With another Europe trip coming up on Saturday, I haven't had much time for blogging or even for reading, except for a few articles here and there. Despite $4 gas and the various negative themes in the news, I found three articles in the last day or so that give me some reasons for optimism.
The term "maverick biologist" sounds like a character in a Michael Crichton novel, but Craig Venter really is one. He has generated his share of controversy with his methods and statements, but he has done amazing things and is not afraid to take on big problems. This interview in Newsweek describes his current project which involves genetically engineering bacteria to "eat CO2" and make fuels we can use in our cars. If this works out, it could obviously be world changing. He is talking about useful results in years, not decades.
When I do educational outreach events and talk about space, astronomy, science, and engineering, young girls will be as interested in this stuff as young boys - but older girls, not quite so much. While it's really true that girls can do anything, they often don't consider science and technology to be socially acceptable options. This is related to various stereotypes and probably peer group pressure, but it might be changing. Revenge of the Nerdette is another current Newsweek article with this description: "As geeks become chic in all levels of society, an unlikely subset is starting to roar. Meet the Nerd Girls: they're smart, they're techie and they're hot."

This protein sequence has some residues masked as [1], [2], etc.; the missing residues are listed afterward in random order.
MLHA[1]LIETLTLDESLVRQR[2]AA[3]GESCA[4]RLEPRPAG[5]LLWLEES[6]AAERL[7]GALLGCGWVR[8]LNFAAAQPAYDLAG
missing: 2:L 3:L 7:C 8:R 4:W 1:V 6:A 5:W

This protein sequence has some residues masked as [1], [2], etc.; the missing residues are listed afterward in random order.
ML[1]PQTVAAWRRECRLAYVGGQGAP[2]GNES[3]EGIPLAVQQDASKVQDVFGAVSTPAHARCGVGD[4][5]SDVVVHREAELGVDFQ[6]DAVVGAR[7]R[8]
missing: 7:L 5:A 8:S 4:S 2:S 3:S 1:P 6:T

And finally a rare (for this blog) political note. A few weeks ago I read an article talking about Barack Obama and the Muslim world. It is no secret that Obama is a Christian, but that his father was a Muslim. The point of the article was that in Islamic tradition, the religion of the father is passed to the child (unlike in Judaism, where it is considered to go with the mother). So rather than embracing Obama as a Christian with a Muslim heritage, this article suggested that many Muslims would consider Obama to be an apostate, one who has given up Islam for another religion, and this is a very bad thing in Islam.
But today in the New York Times, I read this essay by Thomas Friedman, reporting from Egypt. The many Egyptians he has spoken with are amazed and pleased that Obama is the Democratic nominee, and they see this as a positive thing for America and for the world, even if they know that Obama himself is not a Muslim. Friedman writes, "It would not be an exaggeration to say that the Democrats’ nomination of Obama as their candidate for president has done more to improve America’s image abroad — an image dented by the Iraq war, President Bush’s invocation of a post-9/11 “crusade,” Abu Ghraib, Guantánamo Bay and the xenophobic opposition to Dubai Ports World managing U.S. harbors — than the entire Bush public diplomacy effort for seven years."
Of course things are complicated and I imagine that the radical elements in Islam would not see a President Obama in such a positive light. But to me, Obama's candidacy is another reason for optimism, and I hope he is elected president this fall (I plan to contribute my vote and a few dollars to support this hope). We need to rejoin the world.